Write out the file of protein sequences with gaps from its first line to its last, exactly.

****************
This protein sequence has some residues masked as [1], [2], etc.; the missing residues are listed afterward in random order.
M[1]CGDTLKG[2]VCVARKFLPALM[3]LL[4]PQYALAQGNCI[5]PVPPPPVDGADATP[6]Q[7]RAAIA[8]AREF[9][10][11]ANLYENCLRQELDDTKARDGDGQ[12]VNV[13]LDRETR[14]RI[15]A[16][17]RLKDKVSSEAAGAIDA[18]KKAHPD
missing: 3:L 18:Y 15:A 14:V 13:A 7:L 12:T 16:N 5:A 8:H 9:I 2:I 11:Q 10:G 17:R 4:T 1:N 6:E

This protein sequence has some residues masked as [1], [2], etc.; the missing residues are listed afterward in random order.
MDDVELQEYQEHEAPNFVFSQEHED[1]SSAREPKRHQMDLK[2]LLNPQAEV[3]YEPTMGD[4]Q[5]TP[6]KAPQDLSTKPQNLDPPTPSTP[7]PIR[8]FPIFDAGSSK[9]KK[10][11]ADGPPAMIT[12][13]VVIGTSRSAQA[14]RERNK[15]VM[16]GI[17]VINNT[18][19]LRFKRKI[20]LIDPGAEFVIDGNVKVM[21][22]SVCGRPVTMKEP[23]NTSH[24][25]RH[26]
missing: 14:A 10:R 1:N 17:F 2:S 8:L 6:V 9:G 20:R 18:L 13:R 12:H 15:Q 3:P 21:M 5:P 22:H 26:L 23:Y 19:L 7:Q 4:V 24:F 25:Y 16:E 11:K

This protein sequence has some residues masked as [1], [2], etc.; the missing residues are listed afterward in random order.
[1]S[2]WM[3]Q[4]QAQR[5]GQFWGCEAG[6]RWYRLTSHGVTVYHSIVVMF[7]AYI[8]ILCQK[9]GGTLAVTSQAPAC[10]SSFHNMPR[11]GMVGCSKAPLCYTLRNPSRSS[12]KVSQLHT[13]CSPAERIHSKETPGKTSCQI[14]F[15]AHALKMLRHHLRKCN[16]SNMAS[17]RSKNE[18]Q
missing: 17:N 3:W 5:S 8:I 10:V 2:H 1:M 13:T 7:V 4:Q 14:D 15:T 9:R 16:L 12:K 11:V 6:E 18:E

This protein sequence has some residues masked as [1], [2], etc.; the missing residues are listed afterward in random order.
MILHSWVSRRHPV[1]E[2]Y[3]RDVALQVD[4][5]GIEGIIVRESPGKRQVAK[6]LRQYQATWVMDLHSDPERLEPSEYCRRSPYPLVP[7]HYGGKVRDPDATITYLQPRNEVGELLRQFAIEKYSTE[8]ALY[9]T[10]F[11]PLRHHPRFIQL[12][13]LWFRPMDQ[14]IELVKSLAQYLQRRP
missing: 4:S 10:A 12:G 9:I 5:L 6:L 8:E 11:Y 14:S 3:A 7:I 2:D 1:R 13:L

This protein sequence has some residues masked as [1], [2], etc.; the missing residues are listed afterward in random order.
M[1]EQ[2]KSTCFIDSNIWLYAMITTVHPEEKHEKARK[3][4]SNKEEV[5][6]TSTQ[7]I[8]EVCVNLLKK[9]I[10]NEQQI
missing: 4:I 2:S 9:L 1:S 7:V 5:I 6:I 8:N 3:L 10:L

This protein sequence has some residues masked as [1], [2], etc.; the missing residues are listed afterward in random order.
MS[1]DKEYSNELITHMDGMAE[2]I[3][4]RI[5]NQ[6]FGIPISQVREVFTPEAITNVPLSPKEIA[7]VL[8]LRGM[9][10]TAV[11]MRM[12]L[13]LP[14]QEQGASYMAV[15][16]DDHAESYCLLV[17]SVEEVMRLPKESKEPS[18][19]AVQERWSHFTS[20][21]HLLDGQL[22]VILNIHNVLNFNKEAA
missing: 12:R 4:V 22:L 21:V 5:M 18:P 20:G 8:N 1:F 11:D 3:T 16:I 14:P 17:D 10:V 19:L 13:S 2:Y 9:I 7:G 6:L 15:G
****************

This protein sequence has some residues masked as [1], [2], etc.; the missing residues are listed afterward in random order.
M[1]CGDTLKG[2]VCVARKFLPALM[3]LL[4]PQYALAQGNCI[5]PVPPPPVDGADATP[6]Q[7]RAAIA[8]AREF[9][10][11]ANLYENCLRQELDDTKARDGDGQ[12]VNV[13]LDRETR[14]RI[15]A[16][17]RLKDKVSSEAAGAIDA[18]KKAHPD
missing: 3:L 18:Y 15:A 14:V 13:A 7:L 12:T 16:N 5:A 8:H 9:I 2:I 11:Q 10:G 17:R 4:T 1:N 6:E

This protein sequence has some residues masked as [1], [2], etc.; the missing residues are listed afterward in random order.
MDDVELQEYQEHEAPNFVFSQEHED[1]SSAREPKRHQMDLK[2]LLNPQAEV[3]YEPTMGD[4]Q[5]TP[6]KAPQDLSTKPQNLDPPTPSTP[7]PIR[8]FPIFDAGSSK[9]KK[10][11]ADGPPAMIT[12][13]VVIGTSRSAQA[14]RERNK[15]VM[16]GI[17]VINNT[18][19]LRFKRKI[20]LIDPGAEFVIDGNVKVM[21][22]SVCGRPVTMKEP[23]NTSH[24][25]RH[26]
missing: 14:A 10:R 1:N 17:F 2:S 8:L 6:V 9:G 20:R 18:L 13:R 12:H 15:Q 3:P 21:M 5:P 22:H 26:L 23:Y 19:L 7:Q 4:V 24:F 25:Y 16:E 11:K

This protein sequence has some residues masked as [1], [2], etc.; the missing residues are listed afterward in random order.
[1]S[2]WM[3]Q[4]QAQR[5]GQFWGCEAG[6]RWYRLTSHGVTVYHSIVVMF[7]AYI[8]ILCQK[9]GGTLAVTSQAPAC[10]SSFHNMPR[11]GMVGCSKAPLCYTLRNPSRSS[12]KVSQLHT[13]CSPAERIHSKETPGKTSCQI[14]F[15]AHALKMLRHHLRKCN[16]SNMAS[17]RSKNE[18]Q
missing: 17:N 3:W 5:S 8:I 10:V 2:H 1:M 13:T 7:V 4:Q 14:D 15:T 9:R 16:L 12:K 11:V 6:E 18:E

This protein sequence has some residues masked as [1], [2], etc.; the missing residues are listed afterward in random order.
MILHSWVSRRHPV[1]E[2]Y[3]RDVALQVD[4][5]GIEGIIVRESPGKRQVAK[6]LRQYQATWVMDLHSDPERLEPSEYCRRSPYPLVP[7]HYGGKVRDPDATITYLQPRNEVGELLRQFAIEKYSTE[8]ALY[9]T[10]F[11]PLRHHPRFIQL[12][13]LWFRPMDQ[14]IELVKSLAQYLQRRP
missing: 4:S 10:A 12:G 9:I 5:L 6:L 8:E 11:Y 14:S 3:A 7:I 2:D 1:R 13:L

This protein sequence has some residues masked as [1], [2], etc.; the missing residues are listed afterward in random order.
M[1]EQ[2]KSTCFIDSNIWLYAMITTVHPEEKHEKARK[3][4]SNKEEV[5][6]TSTQ[7]I[8]EVCVNLLKK[9]I[10]NEQQI
missing: 4:I 2:S 9:L 1:S 7:V 5:I 6:I 8:N 3:L 10:L

This protein sequence has some residues masked as [1], [2], etc.; the missing residues are listed afterward in random order.
MS[1]DKEYSNELITHMDGMAE[2]I[3][4]RI[5]NQ[6]FGIPISQVREVFTPEAITNVPLSPKEIA[7]VL[8]LRGM[9][10]TAV[11]MRM[12]L[13]LP[14]QEQGASYMAV[15][16]DDHAESYCLLV[17]SVEEVMRLPKESKEPS[18][19]AVQERWSHFTS[20][21]HLLDGQL[22]VILNIHNVLNFNKEAA
missing: 12:R 4:V 22:L 21:V 5:M 18:P 20:G 8:N 1:F 11:D 3:T 16:I 14:P 17:D 10:V 19:L 13:S 2:Y 9:I 7:G 6:L 15:G